Behaalotcha: Entitlement or obligation?

The two parts of the parsha are totally different.

Rabbi Avraham Gordimer

Judaism Rabbi Avraham Gordimer
Rabbi Avraham Gordimer
Rabbi Avraham Gordimer

Parshas Behaalotcha commences with the mitzvah of the Menorah. Although the connection between the mitzvah of the Menorah and the end of the previous parshah has been addressed by Chazal and the Meforshim (Commentaries), the connection between the Menorah and the balance of Parshas B’haalotcha requires investigation. What is the relationship between the mitzvah of the Menorah and the events which appear in the rest of our parshah?

Parshas Behaalotcha is comprised of two distinct sections. The first section is one of idyllic allegiance to Hashem: induction of the Levi’im into Avodah, offering Korban Pesach, people who could not bring a Korban Pesach requesting a way to make it up (Pesach Sheni), and B’nei Yisroel marching in perfect formation with the Aron. In stark distinction, the second section of the parshah consists of the audacious and rebellious complaints and ensuing punishment at Taveirah and Kivros Ha-Ta’avah, followed by the episode of Aharon and Miriam speaking against Moshe Rabbeinu. What a contrast between the first and second sections of the same parshah!

Where did things sour? How could paradise so quickly turn into Gehinnom?

This is where the message of the Menorah connects the dots. 

When one is elevated to a higher position, or is endowed with a special status, there are two ways that this event can be viewed. It can be viewed as a heightened degree of responsibility, reflective of more important and sublime obligations, or it can be viewed as becoming privileged, with the higher position or new status indicating greater entitlement. We see these two alternatives at play all the time in politics, as the difference between public servants and corrupt opportunists is regularly to be noted among government officials.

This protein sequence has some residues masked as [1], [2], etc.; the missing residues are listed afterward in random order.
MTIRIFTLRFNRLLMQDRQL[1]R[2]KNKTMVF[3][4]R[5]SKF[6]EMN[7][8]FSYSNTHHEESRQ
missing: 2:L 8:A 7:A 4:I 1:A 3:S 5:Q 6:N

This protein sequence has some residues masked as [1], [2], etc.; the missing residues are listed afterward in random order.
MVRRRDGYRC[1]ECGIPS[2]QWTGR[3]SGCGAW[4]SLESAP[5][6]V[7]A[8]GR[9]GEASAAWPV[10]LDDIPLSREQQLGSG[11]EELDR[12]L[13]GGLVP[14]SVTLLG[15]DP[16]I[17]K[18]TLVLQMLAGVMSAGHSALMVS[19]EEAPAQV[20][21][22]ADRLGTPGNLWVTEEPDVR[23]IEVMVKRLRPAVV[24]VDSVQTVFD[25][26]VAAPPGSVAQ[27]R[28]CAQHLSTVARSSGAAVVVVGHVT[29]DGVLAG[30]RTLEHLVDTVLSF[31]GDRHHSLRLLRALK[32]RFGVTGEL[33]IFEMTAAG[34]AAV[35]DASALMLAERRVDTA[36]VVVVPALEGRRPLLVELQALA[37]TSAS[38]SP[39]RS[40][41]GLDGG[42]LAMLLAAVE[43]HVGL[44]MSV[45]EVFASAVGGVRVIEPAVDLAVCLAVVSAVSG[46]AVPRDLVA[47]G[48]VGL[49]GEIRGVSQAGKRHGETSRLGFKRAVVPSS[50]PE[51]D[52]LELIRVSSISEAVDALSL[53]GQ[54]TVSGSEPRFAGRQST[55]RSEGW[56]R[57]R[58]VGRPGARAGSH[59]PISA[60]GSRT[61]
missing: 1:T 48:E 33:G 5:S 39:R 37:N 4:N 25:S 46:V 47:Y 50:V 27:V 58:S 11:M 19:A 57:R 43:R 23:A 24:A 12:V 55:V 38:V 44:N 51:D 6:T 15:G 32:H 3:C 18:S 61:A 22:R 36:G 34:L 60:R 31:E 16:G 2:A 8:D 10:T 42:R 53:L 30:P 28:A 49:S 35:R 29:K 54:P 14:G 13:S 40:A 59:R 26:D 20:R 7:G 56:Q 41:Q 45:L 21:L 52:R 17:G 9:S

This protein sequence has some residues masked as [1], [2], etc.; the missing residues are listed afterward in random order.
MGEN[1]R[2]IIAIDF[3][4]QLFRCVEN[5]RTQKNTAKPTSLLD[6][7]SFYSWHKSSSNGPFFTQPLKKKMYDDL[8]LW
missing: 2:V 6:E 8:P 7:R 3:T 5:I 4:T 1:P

The first section of Parshas Behaalotcha depicts B’nei Yisroel in the earlier mode described above, as people who appreciate their heightened degree of responsibility and special obligations after having just been elevated to a higher position and endowed with a special status. In this motif, B’nei Yisroel were enthusiastic and committed to fulfill their obligations and earn Hashem’s favor. Their allegiance and devotion to their lofty new charge was inspiring and exemplary.

However, the second section depicts B’nei Yisroel in the latter mode, as people who view their exalted status in terms of entitlement. Those who resorted to complaint and rebellion became jaded, uninspired and greedy, wholly unappreciative of the true significance of their chosenness. This sentiment is expressed by Rashi, citing the Sifrei, concering Moshe’s words to the complainers, “… since you despised Hashem, Who is in your midst, and you cried out before Him, saying ‘Why is it that we left Mitzyrayim?’” (Bamidbar 11:20) Rashi explains that had Hashem not placed His Shechinah among the people, they would not have had the audacity to hurl such insults. In other words, the people viewed their elite status as a form of empowerment and entitlement rather than as a precious privilege of service. They therefore felt able to make irrational demands and perceived that they were in a position to lash out when those demands were not met.

The Menorah’s message is one of Hashra’as Ha-Shechinah, of Hashem’s Presence being manifest among B’nei Yisroel. The uniqueness of the Jewish People is a function of Hashem’s Presence being in our midst, and is not due to an elite or superior status on our part. This crucial vision, of the specialness of being Jewish reflecting the Shechinah residing in our midst, is a humbling notion, and it was the source of the inspiration, love and devotion to Hashem which B’nei Yisroel demonstrated in the first section of our parshah. When this vision of the Shechinah being the driving and central force is overlooked, and we take credit for our acts and confer upon ourselves a false sense of nobility or superiority, we forfeit our right to our specialness.

The concept of Hashra'as Ha-Shechinah serving as the defining factor for our unique role is indicated by the Torah’s presentation of the mitzvah of the Menorah at the beginning of our parshah. This is why the parshah starts with the Menorah.

The profound message Menorah is the introduction and undercurrent to all that transpires in Parshas Behaalotcha, and may it forever be at the forefront of our minds and at the center of our hearts.